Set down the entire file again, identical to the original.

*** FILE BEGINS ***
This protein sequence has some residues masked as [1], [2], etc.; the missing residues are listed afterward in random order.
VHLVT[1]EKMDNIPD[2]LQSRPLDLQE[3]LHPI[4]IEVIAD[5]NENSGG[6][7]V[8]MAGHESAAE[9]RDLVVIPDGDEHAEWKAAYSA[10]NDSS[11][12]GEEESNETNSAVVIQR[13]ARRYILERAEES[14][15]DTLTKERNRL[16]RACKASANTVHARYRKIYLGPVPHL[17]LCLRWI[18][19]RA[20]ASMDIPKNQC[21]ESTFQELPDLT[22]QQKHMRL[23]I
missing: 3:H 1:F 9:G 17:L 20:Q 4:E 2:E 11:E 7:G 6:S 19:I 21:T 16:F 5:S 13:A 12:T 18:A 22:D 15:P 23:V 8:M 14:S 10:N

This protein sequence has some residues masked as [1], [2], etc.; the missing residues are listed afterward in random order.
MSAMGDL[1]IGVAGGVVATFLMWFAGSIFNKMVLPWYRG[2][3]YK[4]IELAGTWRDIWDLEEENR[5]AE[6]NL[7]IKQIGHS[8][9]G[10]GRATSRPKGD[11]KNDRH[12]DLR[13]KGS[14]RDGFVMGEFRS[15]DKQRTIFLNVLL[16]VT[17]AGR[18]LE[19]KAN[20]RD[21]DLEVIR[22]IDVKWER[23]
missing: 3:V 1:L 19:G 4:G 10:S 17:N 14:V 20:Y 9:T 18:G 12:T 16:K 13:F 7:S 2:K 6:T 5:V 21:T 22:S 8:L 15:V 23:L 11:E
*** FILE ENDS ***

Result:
This protein sequence has some residues masked as [1], [2], etc.; the missing residues are listed afterward in random order.
VHLVT[1]EKMDNIPD[2]LQSRPLDLQE[3]LHPI[4]IEVIAD[5]NENSGG[6][7]V[8]MAGHESAAE[9]RDLVVIPDGDEHAEWKAAYSA[10]NDSS[11][12]GEEESNETNSAVVIQR[13]ARRYILERAEES[14][15]DTLTKERNRL[16]RACKASANTVHARYRKIYLGPVPHL[17]LCLRWI[18][19]RA[20]ASMDIPKNQC[21]ESTFQELPDLT[22]QQKHMRL[23]I
missing: 3:H 1:F 9:G 17:L 20:Q 4:E 2:E 11:E 7:G 6:S 19:I 21:T 16:F 5:S 13:A 12:T 18:A 22:D 15:P 23:V 8:M 14:S 10:N

This protein sequence has some residues masked as [1], [2], etc.; the missing residues are listed afterward in random order.
MSAMGDL[1]IGVAGGVVATFLMWFAGSIFNKMVLPWYRG[2][3]YK[4]IELAGTWRDIWDLEEENR[5]AE[6]NL[7]IKQIGHS[8][9]G[10]GRATSRPKGD[11]KNDRH[12]DLR[13]KGS[14]RDGFVMGEFRS[15]DKQRTIFLNVLL[16]VT[17]AGR[18]LE[19]KAN[20]RD[21]DLEVIR[22]IDVKWER[23]
missing: 3:V 1:L 19:G 4:G 10:S 17:N 14:V 20:Y 9:T 18:G 12:T 16:K 13:F 7:S 2:K 6:T 5:V 21:T 22:S 8:L 15:V 23:L 11:E